नारायणं नमस्कृत्य नरं चैव नरोत्तमम्।
देवीं सरस्वतीं व्यासं ततो जयमुदीरयेत्॥
नारायण समारम्भां व्यास शङ्कर मध्यमाम्।
अस्मदाचार्य पर्यन्तां वन्दे गुरु परम्पराम्॥
वन्दे गजेन्द्रवरदम् वामाङ्कारूढवल्लभाश्लिष्टम्।
कुङ्कुमपरागशोणं कुवलयिनी जारकोरकापीडम्॥
लक्ष्म्यम्बासमेत-नारायणाख्या परदेवतायै नमः॥
Going from one country to another is called Deśântara, from one village to another is called Grâmântara and similarly moving from one time to another is called Kâlântara. Does that word sound familiar? Kâlântara is the knowledge of change in time. How do we identify Date and Time? What is the tool we use for it? Calendar! The astronomical knowledge of Bhârata Varsha, from the Arabs, got transferred to the Europeans like Greeks, Romans, and others. The European languages doesn’t have separate syllables like ‘Ka,’ ‘Ţa,’ and ‘Ďa.’ So, the word Kâlântara went through changes and became Calendar.
The European calendar is only based on the movement of the sun – it is a Sun Calendar. Usage of Calendar in Europe had started in the BCs. The first Roman calendar (around 653 BCE) – Romulus Calendar contained 304 days, divided almost equally among 10 months – 6 months having 30 days and 4 months having 31 days in them. This method of counting the time didn’t fit in properly. Later Numa Pompilius, a Roman King (715 – 673 BC), added two new months of January and February to it, making January the first month and February the last month. In 153 BC, February was made the second month of a year, making changes in the order of the months as we now see it and making a year consisting of 355 days; the number of days from January to December as follows: 29, 28, 31, 29, 31, 29, 31, 29, 29, 31, 29, and 29. The Months were named after the Gods, Goddesses, and Kings.
January got its name from Janus. February got its named from the Goddess Februtis, as it was the month of purification to Romans and the festival is called Februa. Next month was given the name God of Farming and Warfare, Mars. June getting its name from Goddess Juno, July from the King Julius Caesar who was born in that month, and August from King Augustus Caesar. September, October, November, and December retained their names from the original Calendar of ten months. September is the seventh month which is said to have gotten its name from the Latin word, septem for seven – same applicable for other months as well. Here, is it a mere coincidence that September sounds similar to Sapta-Ambara, literally meaning seventh astrological mansion; similarly, Ashţa-ambara, Nava-ambara, Daśa-ambara?
When the year with 355 days was short, King Numa the calendar was altered by adding an intercalary month in between, once every two years. This Intercalation was the duty of Pontifices and the reasons for their decisions was kept a secret. During Julius Caesar’s reign the Solar Calendar was introduced. Without any solid reasoning, the Calendar underwent constant changes upon the orders of the Kings and festivities fell in different seasons – this happened for about 1500 years.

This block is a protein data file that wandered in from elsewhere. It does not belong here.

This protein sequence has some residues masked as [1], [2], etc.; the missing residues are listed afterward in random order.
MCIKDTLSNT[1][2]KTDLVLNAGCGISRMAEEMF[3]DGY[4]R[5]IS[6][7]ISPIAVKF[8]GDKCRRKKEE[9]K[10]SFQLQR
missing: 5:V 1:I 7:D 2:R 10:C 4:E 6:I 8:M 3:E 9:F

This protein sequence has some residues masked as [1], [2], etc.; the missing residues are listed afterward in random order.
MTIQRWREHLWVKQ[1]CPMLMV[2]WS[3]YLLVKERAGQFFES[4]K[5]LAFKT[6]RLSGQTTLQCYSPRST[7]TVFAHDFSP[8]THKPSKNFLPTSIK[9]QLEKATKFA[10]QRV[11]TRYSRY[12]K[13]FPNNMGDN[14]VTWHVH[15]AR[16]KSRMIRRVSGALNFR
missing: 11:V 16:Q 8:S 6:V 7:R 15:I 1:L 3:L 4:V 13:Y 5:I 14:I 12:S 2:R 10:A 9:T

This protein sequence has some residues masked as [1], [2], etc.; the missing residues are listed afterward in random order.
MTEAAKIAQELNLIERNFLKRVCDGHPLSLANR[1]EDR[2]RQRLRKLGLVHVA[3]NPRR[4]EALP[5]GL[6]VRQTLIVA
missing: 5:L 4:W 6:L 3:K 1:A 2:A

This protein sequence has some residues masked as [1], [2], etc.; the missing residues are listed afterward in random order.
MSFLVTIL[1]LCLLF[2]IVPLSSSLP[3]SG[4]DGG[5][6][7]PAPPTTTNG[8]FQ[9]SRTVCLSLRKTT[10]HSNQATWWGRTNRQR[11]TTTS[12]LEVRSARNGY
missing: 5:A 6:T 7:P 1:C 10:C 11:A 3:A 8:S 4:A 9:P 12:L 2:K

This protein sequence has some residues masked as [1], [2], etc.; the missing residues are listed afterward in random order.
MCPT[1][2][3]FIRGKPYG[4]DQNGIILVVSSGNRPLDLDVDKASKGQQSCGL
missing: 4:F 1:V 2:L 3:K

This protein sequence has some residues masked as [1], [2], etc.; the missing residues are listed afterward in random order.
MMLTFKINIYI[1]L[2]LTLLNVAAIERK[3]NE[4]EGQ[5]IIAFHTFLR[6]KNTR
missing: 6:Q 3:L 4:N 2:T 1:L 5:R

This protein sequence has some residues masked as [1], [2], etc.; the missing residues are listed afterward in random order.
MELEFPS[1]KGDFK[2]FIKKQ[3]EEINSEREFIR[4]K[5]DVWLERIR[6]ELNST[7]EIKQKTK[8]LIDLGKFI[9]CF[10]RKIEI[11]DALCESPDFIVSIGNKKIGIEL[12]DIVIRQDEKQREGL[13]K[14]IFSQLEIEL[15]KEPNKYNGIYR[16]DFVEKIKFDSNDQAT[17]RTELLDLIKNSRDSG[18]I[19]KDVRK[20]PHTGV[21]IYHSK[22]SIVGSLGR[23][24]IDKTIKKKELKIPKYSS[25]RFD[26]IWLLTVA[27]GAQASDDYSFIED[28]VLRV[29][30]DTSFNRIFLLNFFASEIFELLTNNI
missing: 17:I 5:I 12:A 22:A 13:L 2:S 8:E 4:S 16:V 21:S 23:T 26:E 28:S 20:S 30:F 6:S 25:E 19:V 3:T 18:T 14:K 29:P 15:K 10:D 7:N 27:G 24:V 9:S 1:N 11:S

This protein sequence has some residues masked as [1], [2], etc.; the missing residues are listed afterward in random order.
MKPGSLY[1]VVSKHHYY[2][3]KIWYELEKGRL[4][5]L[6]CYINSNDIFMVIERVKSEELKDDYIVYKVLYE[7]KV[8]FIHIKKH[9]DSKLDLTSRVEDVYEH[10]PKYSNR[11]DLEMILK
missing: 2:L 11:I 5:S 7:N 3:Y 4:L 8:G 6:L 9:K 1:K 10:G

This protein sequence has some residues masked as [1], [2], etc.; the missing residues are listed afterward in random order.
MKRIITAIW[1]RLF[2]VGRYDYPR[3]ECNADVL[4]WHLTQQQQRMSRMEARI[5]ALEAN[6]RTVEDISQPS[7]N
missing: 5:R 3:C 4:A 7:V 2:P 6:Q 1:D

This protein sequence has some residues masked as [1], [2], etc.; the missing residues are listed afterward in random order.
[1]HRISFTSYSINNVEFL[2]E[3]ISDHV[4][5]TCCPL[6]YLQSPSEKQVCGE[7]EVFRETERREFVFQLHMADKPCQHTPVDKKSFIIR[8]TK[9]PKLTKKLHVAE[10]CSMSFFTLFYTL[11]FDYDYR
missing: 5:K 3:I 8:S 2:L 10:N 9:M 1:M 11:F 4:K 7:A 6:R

During the time of Pope Gregory, in the year 1582 AD, there was an error of 10 days in the calendar being used back then. The Pope gave a strange order that the day followed by 4 October 1582 should be 15 October 1582. The days in between were taken away, isn’t that a weird decision!
A similar, strange decision was again made by British parliament where there was an error of 11 days. So, the day followed by 2 September 1752 was changed to 14 September 1752! Can this be called a powerlessness born out of ineptitude? There are many such weird changes that this calendar has gone through, which we shall not go in detail, as there are detailed articles on this in Wikipedia, which you shall lookup if you are interested in the same.
The European calendar is devised solely based on the movement of sun, Arabs depended on that of the moon, and Farsis on that of the constellations.
The Ŗshis of Bhârata, with their divine knowledge, devised the calendar based on the movement of sun, moon, and constellations (Zodiac, if you may) together, but since it’s all weaved, it seems complex to understand. The Ŗshis made (when we say ‘made’ they realized what’s true measurement from the divine knowledge of Vedas) every month consisting 30 days, making a year of 360 days. Based on the position and movement of the heavenly bodies and calculating the time accordingly has been a practice from ages past. Eventually, this came to be known as Pańcâňga. A science that has been difficult to comprehend by many has been understood by the people of Bhârata and others have adopted parts of it to devise their own calendars.
As the word indicates, Pańcâňga means five limbs – it shows Tithi, Vâra, Nakshatra, Yoga, and Karaņa. All the five are required to perfectly define time. Tithi (a lunar day) is dependent on the movement of the moon, Vâra on that of the sun, Nakshatra on that of the constellations, Yoga on that of sun and moon, and Karaņa on the division of Tithi. These days Pańcâňga is published in the form of a book that contains many tables but in the olden days this was written on a small and thin wooden board covered by a cloth. Whenever one had to look up the date they would unwrap the cloth and wrap is back safely. Unique details would be given about a date in this Pańcâňga, along with this, messages of kings would be written on it and distributed to the citizens. Apart from the five main details, other subtle divisions of time would be mentioned in it like the Ayana, Ŗtu, Paksha, Prahara, Hora, Muhûrta, to name a few.
Sarvam Śrî Laksmî-Nâârâyaņa-parabrahmârpaņamastu